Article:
The seven-million American Muslims remained at the receiving end since 9/11/2001 through reconfiguration of US laws, policies and priorities, but their plight has taken a new twist under President Donald Trump whose anti-Muslim, anti-immigration policies and rhetoric alarmingly fomented hate crimes against them.
The xenophobic rhetoric and anti-Muslim fear-mongering enjoys unprecedented influence with Donald Trump's most vitriolic anti-Muslim rhetoric as typified by his election-campaign declaration: "I think Islam hates us."
Tellingly, on October 29, attorneys for a President Donald Trump supporter, Patrick Stein, who was convicted in a domestic-terrorism plot aimed at slaughtering Muslim refugees, asked a federal judge to factor in the "backdrop" of Trump's campaign rhetoric when deciding their client's sentence. Patrick Stein was one of three right-wing militiamen found guilty in April of a conspiracy to kill Muslim refugees living in rural Kansas.
Stein's attorneys argued in a sentencing memo that sending Stein to prison for life was unwarranted and that a sentence of 15 years would be appropriate. They said the judge should factor in the "backdrop to this case" when crafting an appropriate sentence.
"2016 was 'lit.' The court cannot ignore the circumstances of one of the most rhetorically mold-breaking, violent, awful, hateful and contentious presidential elections in modern history, driven in large measure by the rhetorical China shop bull who is now our president," they wrote and added: "Trump's brand of rough-and-tumble verbal pummeling heightened the rhetorical stakes for people of all political persuasions."
The accumulated impact of anti-Islam and anti-Muslim rhetoric is that a large proportion of non-Muslim Americans think Islam is incompatible with American values, according to a research by the New America Foundation and the American Muslim Initiative. The research found that 56 percent of Americans believed Islam was compatible with American values and 42 percent said it was not. About 60 percent believed US Muslims were as patriotic as others, while 38 percent they were not.
Researchers found that Republicans were more likely to hold negative perceptions of Muslims and Islam, with 71 percent saying Islam was incompatible with American values. About 56 percent of Republicans also admitted they would be concerned if a mosque was built in their neighborhood.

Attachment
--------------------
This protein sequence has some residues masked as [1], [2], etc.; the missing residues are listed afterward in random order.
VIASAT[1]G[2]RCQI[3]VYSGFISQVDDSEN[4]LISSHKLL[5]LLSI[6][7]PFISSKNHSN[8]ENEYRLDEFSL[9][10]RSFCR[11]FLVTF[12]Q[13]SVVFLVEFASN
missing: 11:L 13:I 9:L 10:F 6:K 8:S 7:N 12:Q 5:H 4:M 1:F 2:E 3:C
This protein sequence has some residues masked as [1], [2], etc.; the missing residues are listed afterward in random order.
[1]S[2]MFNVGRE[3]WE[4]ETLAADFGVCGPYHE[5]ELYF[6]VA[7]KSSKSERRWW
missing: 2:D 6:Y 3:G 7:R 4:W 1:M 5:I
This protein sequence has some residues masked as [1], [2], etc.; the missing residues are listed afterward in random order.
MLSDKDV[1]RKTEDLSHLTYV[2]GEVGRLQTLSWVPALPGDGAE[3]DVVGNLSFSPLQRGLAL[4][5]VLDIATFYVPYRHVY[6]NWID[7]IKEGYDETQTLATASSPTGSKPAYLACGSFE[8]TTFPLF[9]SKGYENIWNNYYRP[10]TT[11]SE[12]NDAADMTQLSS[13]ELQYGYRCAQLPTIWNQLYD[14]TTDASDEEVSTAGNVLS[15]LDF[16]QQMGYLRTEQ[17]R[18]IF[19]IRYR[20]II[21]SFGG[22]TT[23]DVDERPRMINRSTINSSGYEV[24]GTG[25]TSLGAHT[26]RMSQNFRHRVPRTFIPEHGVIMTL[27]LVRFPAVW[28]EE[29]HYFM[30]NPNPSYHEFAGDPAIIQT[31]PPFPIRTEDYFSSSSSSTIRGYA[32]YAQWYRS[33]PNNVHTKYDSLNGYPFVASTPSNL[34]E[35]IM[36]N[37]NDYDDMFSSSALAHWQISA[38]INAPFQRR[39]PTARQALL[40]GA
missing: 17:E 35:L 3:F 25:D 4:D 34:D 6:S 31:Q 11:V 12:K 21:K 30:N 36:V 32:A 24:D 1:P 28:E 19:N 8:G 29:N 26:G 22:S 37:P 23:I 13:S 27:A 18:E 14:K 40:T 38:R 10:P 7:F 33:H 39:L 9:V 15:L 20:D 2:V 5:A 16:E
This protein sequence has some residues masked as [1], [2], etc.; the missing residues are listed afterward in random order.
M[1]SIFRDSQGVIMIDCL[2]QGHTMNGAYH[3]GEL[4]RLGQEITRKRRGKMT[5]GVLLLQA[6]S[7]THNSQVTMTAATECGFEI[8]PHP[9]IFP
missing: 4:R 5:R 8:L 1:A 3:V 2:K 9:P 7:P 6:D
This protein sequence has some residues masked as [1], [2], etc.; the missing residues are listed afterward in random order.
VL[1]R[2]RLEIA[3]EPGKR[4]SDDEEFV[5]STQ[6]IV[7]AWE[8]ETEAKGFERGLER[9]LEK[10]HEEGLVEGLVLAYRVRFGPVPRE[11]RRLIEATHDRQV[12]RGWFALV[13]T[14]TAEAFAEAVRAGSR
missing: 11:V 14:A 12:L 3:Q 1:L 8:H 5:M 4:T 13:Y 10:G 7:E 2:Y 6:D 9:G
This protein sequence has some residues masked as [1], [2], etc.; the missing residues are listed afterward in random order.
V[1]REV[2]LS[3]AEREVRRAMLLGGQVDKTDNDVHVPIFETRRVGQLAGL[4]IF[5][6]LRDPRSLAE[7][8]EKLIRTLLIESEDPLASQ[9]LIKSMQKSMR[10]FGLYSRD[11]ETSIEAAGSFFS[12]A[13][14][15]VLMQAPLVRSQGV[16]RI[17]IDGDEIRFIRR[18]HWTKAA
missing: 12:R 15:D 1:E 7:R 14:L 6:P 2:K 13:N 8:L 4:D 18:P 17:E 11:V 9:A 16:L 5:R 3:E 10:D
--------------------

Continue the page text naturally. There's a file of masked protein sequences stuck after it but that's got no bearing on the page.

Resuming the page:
It will not be too much to say that Islamophobia has entered the government. It is incorporated into the law, and becomes increasingly acceptable in America. Apparently, Muslims in America are more vulnerable to bigotry and Islamophobia as a result of President Donald Trump's behavior and actions than they were after the 9/11 attacks.
The level of anxiety and apprehension was such a high level that many Muslims were fearful to publicly display signs of their faith. A number of Muslim women, for instance, were deciding not to appear in public wearing the scarf. Alarmingly, a hijab-clad Muslim woman was stabbed in Texas by two white males.
As Sophia McClennen of Salon pointed out, the month of June 2018 was an especially bad month for the seven-million Muslims in America. First, a new study of U.S. perceptions of Muslim Americans conducted by Dalia Mogahed and John Sides for the Voter Study Group showed that many Americans view Muslims in the United States as insufficiently "American," and almost 20 percent would deny Muslim citizens the right to vote.
The Muslim Ban 3.0
Then in June, the Supreme Court upheld President Donald Trump's decision to institute a ban on immigrants, refugees and visa holders from five majority-Muslim countries in a 5-4 decision. This is known as Muslim Ban 3.0 since it was the third iteration of the Muslim Ban.
The synergy of these two pieces of information is critical becauseit reveals a common attitude that Muslims pose a threat to U.S. security whether they are U.S. citizens or not, McClennen said, adding: While these attitudes do break down heavily across party lines, it is noteworthy that the study indicated that even 12 percent of Democrats would consider denying Muslim citizens the right to vote. Their study also showed that 32 percent of Democrats favor targeting Muslims at U.S. airport screenings to ensure the safety of flights. That figure compares with 75 percent of Republicans.
Chief Justice John Roberts wrote the majority of the Supreme Court opinion upholding the travel ban. He emphasized that, despite ample evidence of President Donald Trump's animus towards the Muslim community, the ban was a security issue and not an example of discrimination, "Because there is persuasive evidence that the entry suspension has a legitimate grounding in national security concerns, quite apart from any religious hostility, we must accept that independent justification."
As made clear by Justice Sonia Sotomayor's dissent, where she referenced the court's 1944 decision to uphold the internment of Japanese Americans, the practice of claiming national-security needs in order to implement discriminatory policy is nothing new in this country. She argued that the court's decision "leaves undisturbed a policy first advertised openly and unequivocally as a 'total and complete shutdown of Muslims entering the United States' because the policy now masquerades behind a façade of national-security concerns."
Taken together, the Supreme Court decision and the voter study reveal a mainstreaming of Islamophobia. Whether aimed at Syrian refugees or U.S. citizens, these attitudes, policies and practices underscore the reality that America really has a Muslim problem - a problem seeing Muslims as human beings deserving of dignity, human rights and respect, McClennen concluded.
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